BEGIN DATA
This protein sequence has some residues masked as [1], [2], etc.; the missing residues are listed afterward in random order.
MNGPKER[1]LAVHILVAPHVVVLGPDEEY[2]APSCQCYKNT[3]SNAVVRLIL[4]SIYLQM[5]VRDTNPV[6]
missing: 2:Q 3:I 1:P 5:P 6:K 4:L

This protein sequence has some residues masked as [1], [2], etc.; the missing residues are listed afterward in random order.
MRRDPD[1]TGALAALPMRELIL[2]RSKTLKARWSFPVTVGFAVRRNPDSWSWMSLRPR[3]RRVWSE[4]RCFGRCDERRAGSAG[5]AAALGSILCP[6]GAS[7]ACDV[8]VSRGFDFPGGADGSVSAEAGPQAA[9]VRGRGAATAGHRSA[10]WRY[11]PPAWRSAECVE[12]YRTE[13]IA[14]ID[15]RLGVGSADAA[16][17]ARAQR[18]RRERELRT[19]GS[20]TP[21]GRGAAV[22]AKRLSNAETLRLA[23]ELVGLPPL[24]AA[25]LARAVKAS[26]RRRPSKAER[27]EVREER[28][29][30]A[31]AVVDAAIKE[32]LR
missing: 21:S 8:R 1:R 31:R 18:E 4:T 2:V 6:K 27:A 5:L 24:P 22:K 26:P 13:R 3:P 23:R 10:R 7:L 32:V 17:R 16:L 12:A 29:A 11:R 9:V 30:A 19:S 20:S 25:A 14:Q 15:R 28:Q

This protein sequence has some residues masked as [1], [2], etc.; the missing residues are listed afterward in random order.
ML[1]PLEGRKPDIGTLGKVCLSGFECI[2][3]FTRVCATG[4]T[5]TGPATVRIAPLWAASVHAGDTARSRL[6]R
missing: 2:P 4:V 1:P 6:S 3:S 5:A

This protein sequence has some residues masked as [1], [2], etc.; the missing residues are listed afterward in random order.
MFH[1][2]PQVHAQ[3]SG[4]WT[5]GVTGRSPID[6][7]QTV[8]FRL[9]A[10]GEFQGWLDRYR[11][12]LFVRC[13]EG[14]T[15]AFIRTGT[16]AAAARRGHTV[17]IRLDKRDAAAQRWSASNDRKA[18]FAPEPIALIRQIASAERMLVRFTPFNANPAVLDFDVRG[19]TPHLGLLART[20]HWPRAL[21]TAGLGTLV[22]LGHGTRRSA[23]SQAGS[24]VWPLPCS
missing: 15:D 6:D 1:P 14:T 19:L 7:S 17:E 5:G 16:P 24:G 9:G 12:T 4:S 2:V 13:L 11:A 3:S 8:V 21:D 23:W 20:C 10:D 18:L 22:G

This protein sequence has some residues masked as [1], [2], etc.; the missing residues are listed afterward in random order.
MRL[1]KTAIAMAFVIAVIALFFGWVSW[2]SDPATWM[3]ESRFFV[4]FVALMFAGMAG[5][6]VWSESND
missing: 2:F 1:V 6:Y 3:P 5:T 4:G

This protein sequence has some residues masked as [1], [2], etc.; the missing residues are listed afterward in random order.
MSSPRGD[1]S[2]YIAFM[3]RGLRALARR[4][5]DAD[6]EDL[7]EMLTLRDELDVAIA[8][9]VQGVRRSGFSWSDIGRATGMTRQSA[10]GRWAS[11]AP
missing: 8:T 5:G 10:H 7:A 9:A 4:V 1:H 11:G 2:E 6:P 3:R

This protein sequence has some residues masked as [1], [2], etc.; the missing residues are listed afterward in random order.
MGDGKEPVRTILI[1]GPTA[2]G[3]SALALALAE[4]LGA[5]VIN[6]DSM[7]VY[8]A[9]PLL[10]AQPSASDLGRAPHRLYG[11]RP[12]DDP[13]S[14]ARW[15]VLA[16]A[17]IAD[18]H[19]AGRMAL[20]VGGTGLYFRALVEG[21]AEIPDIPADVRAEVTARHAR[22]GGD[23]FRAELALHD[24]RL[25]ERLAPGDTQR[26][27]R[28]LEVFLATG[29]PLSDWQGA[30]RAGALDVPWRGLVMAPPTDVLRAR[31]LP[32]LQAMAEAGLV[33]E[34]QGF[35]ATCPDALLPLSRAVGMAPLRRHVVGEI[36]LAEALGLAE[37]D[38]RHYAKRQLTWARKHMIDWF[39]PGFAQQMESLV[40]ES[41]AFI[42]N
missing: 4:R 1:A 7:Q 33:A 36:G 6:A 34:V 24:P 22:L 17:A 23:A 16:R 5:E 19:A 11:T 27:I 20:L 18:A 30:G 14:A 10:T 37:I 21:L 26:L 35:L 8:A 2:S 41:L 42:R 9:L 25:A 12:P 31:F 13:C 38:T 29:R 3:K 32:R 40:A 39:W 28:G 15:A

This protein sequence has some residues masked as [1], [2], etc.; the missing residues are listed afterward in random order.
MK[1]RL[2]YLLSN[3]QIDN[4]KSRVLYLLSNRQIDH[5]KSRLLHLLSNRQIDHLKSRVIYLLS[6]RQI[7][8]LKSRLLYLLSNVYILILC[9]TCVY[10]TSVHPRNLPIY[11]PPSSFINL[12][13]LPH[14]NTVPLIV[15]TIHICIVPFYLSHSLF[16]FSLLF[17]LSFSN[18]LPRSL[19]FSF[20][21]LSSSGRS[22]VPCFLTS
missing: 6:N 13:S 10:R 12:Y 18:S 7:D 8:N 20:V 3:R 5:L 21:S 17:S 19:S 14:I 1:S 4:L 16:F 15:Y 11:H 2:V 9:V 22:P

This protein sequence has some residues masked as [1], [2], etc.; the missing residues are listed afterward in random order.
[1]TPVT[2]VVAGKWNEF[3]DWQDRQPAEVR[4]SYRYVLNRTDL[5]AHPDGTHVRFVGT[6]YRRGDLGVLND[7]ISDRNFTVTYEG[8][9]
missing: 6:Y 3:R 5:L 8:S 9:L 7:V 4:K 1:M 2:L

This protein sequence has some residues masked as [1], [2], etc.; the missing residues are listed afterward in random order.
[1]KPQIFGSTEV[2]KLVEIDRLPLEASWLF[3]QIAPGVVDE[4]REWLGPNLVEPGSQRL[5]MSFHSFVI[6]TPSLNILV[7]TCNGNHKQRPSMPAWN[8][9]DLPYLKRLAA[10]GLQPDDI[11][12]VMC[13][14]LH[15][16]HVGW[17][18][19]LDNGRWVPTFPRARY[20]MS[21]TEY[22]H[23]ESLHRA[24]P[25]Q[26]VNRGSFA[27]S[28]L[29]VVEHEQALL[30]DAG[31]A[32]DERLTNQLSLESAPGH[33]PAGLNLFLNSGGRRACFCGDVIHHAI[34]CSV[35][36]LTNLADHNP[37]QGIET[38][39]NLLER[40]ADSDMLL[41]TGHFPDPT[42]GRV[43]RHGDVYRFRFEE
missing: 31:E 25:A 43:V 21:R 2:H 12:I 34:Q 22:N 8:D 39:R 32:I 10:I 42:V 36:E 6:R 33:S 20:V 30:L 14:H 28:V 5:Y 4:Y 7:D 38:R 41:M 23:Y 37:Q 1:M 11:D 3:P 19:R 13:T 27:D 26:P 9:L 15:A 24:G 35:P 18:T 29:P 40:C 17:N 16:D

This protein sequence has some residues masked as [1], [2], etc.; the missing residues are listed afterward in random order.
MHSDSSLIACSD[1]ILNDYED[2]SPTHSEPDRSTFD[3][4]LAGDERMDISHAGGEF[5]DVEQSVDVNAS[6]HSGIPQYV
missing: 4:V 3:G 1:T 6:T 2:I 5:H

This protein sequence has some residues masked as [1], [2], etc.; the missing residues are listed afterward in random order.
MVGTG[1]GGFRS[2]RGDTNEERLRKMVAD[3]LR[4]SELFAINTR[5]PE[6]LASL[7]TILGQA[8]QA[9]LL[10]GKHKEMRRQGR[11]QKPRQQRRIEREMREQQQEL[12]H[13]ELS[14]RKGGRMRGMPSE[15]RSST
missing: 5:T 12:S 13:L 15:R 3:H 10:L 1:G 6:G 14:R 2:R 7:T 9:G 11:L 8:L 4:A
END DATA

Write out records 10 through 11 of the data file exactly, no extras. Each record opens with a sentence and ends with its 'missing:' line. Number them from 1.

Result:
This protein sequence has some residues masked as [1], [2], etc.; the missing residues are listed afterward in random order.
[1]KPQIFGSTEV[2]KLVEIDRLPLEASWLF[3]QIAPGVVDE[4]REWLGPNLVEPGSQRL[5]MSFHSFVI[6]TPSLNILV[7]TCNGNHKQRPSMPAWN[8][9]DLPYLKRLAA[10]GLQPDDI[11][12]VMC[13][14]LH[15][16]HVGW[17][18][19]LDNGRWVPTFPRARY[20]MS[21]TEY[22]H[23]ESLHRA[24]P[25]Q[26]VNRGSFA[27]S[28]L[29]VVEHEQALL[30]DAG[31]A[32]DERLTNQLSLESAPGH[33]PAGLNLFLNSGGRRACFCGDVIHHAI[34]CSV[35][36]LTNLADHNP[37]QGIET[38][39]NLLER[40]ADSDMLL[41]TGHFPDPT[42]GRV[43]RHGDVYRFRFEE
missing: 31:E 25:A 43:V 21:R 2:H 12:I 34:Q 22:N 8:D 39:R 32:I 10:I 42:V 36:E 6:R 33:S 20:V 30:L 14:H 28:V 5:Y 4:Y 7:D 38:R 41:M 23:Y 37:Q 1:M 11:D 3:P 19:R 13:T 27:D 26:P 9:L 15:A 24:G 35:P 18:T 29:P 40:C 17:N 16:D

This protein sequence has some residues masked as [1], [2], etc.; the missing residues are listed afterward in random order.
MHSDSSLIACSD[1]ILNDYED[2]SPTHSEPDRSTFD[3][4]LAGDERMDISHAGGEF[5]DVEQSVDVNAS[6]HSGIPQYV
missing: 4:V 3:G 1:T 6:T 2:I 5:H